• 21. INTEGRATION OF PRINT AND WEB COVERAGE All Weekly & Daily Under 20,000 Divisions CombinedFIRST PLACE: The Times and DemocratSlammin’ and Jammin’
  • 22. INTEGRATION OF PRINT AND WEB COVERAGE Daily 20,000-50,000 & Over 50,000 Divisions CombinedHONORABLE MENTION:Herald-JournalTanzania on two wheels
  • 23. INTEGRATION OF PRINT AND WEB COVERAGE Daily 20,000-50,000 & Over 50,000 Divisions CombinedTHIRD PLACE: The Post and CourierCooper River Bridge Run
  • 24. INTEGRATION OF PRINT AND WEB COVERAGE Daily 20,000-50,000 & Over 50,000 Divisions CombinedSECOND PLACE: The Post and CourierSpoleto
  • 25. INTEGRATION OF PRINT AND WEB COVERAGE Daily 20,000-50,000 & Over 50,000 Divisions CombinedFIRST PLACE: The Post and CourierStorm of Money
  • 26. PHOTO GALLERY ON A NEWSPAPER WEBSITE All Weekly & Daily Under 20,000 Divisions CombinedSECOND PLACE: Index-Journal Matt Walsh2012 football preview
  • 27. PHOTO GALLERY ON A NEWSPAPER WEBSITE All Weekly & Daily Under 20,000 Divisions CombinedFIRST PLACE: The Beaufort Gazette Jonathan DyerLearning by example
  • 28. PHOTO GALLERY ON A NEWSPAPER WEBSITE Daily 20,000 - 50,000 DivisionTHIRD PLACE: Independent Mail Nathan GrayClemson bands toperform at Olympics
  • 29. PHOTO GALLERY ON A NEWSPAPER WEBSITE Daily 20,000 - 50,000 DivisionSECOND PLACE: Independent Mail Nathan GraySwim lessons for adults
  • 30. PHOTO GALLERY ON A NEWSPAPER WEBSITE Daily 20,000 - 50,000 DivisionFIRST PLACE: Herald-Journal Tim KimzeySteam locomotivestops at hubcity traindepot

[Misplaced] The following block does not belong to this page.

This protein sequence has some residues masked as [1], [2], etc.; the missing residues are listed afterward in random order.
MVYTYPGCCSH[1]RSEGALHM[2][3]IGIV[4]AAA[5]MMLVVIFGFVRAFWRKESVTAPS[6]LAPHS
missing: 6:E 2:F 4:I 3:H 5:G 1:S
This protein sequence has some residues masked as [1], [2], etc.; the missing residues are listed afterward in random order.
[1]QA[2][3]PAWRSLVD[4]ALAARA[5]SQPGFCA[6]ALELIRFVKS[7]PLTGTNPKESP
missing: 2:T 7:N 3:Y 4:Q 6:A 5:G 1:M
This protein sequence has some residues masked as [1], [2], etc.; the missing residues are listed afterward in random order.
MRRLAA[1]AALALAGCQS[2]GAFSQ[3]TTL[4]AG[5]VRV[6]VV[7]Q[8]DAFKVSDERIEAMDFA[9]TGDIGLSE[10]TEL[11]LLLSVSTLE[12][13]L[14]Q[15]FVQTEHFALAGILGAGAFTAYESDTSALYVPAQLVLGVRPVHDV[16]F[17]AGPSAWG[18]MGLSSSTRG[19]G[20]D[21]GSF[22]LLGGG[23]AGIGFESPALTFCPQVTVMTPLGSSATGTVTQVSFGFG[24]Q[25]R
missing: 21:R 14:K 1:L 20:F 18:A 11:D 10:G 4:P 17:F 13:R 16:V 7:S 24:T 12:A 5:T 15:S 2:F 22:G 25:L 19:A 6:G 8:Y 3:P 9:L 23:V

• 31. PHOTO GALLERY ON A NEWSPAPER WEBSITE Daily Over 50,000 DivisionTHIRD PLACE: The Post and Courier Grace BeahmLowcountry Flooding
  • 32. PHOTO GALLERY ON A NEWSPAPER WEBSITE Daily Over 50,000 DivisionSECOND PLACE: The Post and Courier Wade SpeesJack’s Jazz Procession
  • 33. PHOTO GALLERY ON A NEWSPAPER WEBSITE Daily Over 50,000 DivisionFIRST PLACE: The Post and Courier Grace BeahmBulls Island Winter Bow Hunt
  • 34. ONLINE SPOT NEWS VIDEO Daily Under 20,000 DivisionTHIRD PLACE: The Times and Democrat Larry HardyTanker overturns
  • 35. ONLINE SPOT NEWS VIDEO Daily Under 20,000 DivisionSECOND PLACE: The Times and Democrat Emery GloverWorse than any hoarder
  • 36. ONLINE SPOT NEWS VIDEO Daily Under 20,000 DivisionFIRST PLACE: The Times and Democrat Larry HardyWe Want Justice
  • 37. ONLINE SPOT NEWS VIDEO Daily 20,000-50,000 & Over 50,000 Divisions CombinedTHIRD PLACE: The Greenville News John OlsonNeighbors Hold Suspect
  • 38. ONLINE SPOT NEWS VIDEO Daily 20,000-50,000 & Over 50,000 Divisions CombinedSECOND PLACE: Independent Mail Ken RuinardWoman Rescued fromBurning Car
  • 39. ONLINE SPOT NEWS VIDEO Daily 20,000-50,000 & Over 50,000 Divisions CombinedFIRST PLACE: Independent Mail Sefton IpockHomicide on C Street
  • 40. ONLINE SPORTS VIDEO All Weekly & Daily Under 20,000 Divisions CombinedSECOND PLACE: The Island Packet Sarah WelliverThe Road to State